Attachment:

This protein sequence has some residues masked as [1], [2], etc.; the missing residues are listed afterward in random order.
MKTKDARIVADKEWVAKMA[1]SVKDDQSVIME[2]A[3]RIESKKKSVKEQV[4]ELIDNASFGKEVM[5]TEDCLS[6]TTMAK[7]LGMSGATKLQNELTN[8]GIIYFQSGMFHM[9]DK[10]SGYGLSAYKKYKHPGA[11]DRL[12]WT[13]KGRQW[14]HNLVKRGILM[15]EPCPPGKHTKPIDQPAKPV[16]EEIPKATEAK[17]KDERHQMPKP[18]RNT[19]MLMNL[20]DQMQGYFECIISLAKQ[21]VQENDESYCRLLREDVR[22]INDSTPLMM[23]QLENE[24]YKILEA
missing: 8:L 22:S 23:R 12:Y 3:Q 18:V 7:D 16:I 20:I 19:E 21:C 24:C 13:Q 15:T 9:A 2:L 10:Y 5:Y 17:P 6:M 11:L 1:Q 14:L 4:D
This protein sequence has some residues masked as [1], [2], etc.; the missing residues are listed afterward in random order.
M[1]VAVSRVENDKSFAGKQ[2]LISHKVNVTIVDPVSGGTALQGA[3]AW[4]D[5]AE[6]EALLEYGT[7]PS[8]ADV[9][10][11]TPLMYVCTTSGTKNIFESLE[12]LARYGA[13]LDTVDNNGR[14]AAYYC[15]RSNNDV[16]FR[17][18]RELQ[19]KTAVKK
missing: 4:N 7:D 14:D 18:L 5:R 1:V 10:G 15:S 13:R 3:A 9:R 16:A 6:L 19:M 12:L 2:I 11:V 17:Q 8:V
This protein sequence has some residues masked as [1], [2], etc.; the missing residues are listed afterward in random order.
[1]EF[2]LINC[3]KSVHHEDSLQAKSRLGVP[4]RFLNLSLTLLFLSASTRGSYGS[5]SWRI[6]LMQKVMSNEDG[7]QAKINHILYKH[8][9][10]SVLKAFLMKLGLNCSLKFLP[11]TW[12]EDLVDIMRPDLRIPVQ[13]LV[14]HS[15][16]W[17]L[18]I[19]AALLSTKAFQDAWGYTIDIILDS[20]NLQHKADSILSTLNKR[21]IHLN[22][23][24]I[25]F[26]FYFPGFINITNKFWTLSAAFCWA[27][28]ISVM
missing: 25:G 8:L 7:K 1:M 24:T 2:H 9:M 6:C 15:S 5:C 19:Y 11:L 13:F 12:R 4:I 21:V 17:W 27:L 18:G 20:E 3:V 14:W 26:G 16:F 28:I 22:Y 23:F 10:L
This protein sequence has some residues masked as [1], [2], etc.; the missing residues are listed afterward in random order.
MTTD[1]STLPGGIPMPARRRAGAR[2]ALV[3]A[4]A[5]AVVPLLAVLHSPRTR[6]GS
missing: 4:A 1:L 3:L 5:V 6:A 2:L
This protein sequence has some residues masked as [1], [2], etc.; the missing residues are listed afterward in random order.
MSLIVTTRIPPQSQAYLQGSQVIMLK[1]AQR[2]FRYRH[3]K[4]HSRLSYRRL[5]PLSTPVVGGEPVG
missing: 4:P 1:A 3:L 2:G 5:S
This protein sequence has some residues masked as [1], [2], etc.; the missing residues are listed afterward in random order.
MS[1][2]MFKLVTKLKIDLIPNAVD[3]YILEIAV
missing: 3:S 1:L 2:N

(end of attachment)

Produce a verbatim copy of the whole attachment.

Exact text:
This protein sequence has some residues masked as [1], [2], etc.; the missing residues are listed afterward in random order.
MKTKDARIVADKEWVAKMA[1]SVKDDQSVIME[2]A[3]RIESKKKSVKEQV[4]ELIDNASFGKEVM[5]TEDCLS[6]TTMAK[7]LGMSGATKLQNELTN[8]GIIYFQSGMFHM[9]DK[10]SGYGLSAYKKYKHPGA[11]DRL[12]WT[13]KGRQW[14]HNLVKRGILM[15]EPCPPGKHTKPIDQPAKPV[16]EEIPKATEAK[17]KDERHQMPKP[18]RNT[19]MLMNL[20]DQMQGYFECIISLAKQ[21]VQENDESYCRLLREDVR[22]INDSTPLMM[23]QLENE[24]YKILEA
missing: 8:L 22:S 23:R 12:Y 3:Q 18:V 7:D 16:I 20:I 19:E 21:C 24:C 13:Q 15:T 9:A 2:L 10:Y 5:Y 17:P 6:M 11:L 1:Q 14:L 4:D
This protein sequence has some residues masked as [1], [2], etc.; the missing residues are listed afterward in random order.
M[1]VAVSRVENDKSFAGKQ[2]LISHKVNVTIVDPVSGGTALQGA[3]AW[4]D[5]AE[6]EALLEYGT[7]PS[8]ADV[9][10][11]TPLMYVCTTSGTKNIFESLE[12]LARYGA[13]LDTVDNNGR[14]AAYYC[15]RSNNDV[16]FR[17][18]RELQ[19]KTAVKK
missing: 4:N 7:D 14:D 18:L 5:R 1:V 10:G 15:S 13:R 3:A 9:R 16:A 6:L 19:M 12:L 2:I 11:V 17:Q 8:V
This protein sequence has some residues masked as [1], [2], etc.; the missing residues are listed afterward in random order.
[1]EF[2]LINC[3]KSVHHEDSLQAKSRLGVP[4]RFLNLSLTLLFLSASTRGSYGS[5]SWRI[6]LMQKVMSNEDG[7]QAKINHILYKH[8][9][10]SVLKAFLMKLGLNCSLKFLP[11]TW[12]EDLVDIMRPDLRIPVQ[13]LV[14]HS[15][16]W[17]L[18]I[19]AALLSTKAFQDAWGYTIDIILDS[20]NLQHKADSILSTLNKR[21]IHLN[22][23][24]I[25]F[26]FYFPGFINITNKFWTLSAAFCWA[27][28]ISVM
missing: 25:G 8:L 7:K 1:M 24:T 2:H 9:M 6:C 15:S 5:C 19:Y 11:L 13:F 12:R 4:I 21:V 17:W 27:L 18:G 20:E 3:V 14:W 26:G 16:F 28:I 22:Y 23:F 10:L
This protein sequence has some residues masked as [1], [2], etc.; the missing residues are listed afterward in random order.
MTTD[1]STLPGGIPMPARRRAGAR[2]ALV[3]A[4]A[5]AVVPLLAVLHSPRTR[6]GS
missing: 4:A 1:L 3:L 5:V 6:A 2:L
This protein sequence has some residues masked as [1], [2], etc.; the missing residues are listed afterward in random order.
MSLIVTTRIPPQSQAYLQGSQVIMLK[1]AQR[2]FRYRH[3]K[4]HSRLSYRRL[5]PLSTPVVGGEPVG
missing: 4:P 1:A 3:L 2:G 5:S
This protein sequence has some residues masked as [1], [2], etc.; the missing residues are listed afterward in random order.
MS[1][2]MFKLVTKLKIDLIPNAVD[3]YILEIAV
missing: 3:S 1:L 2:N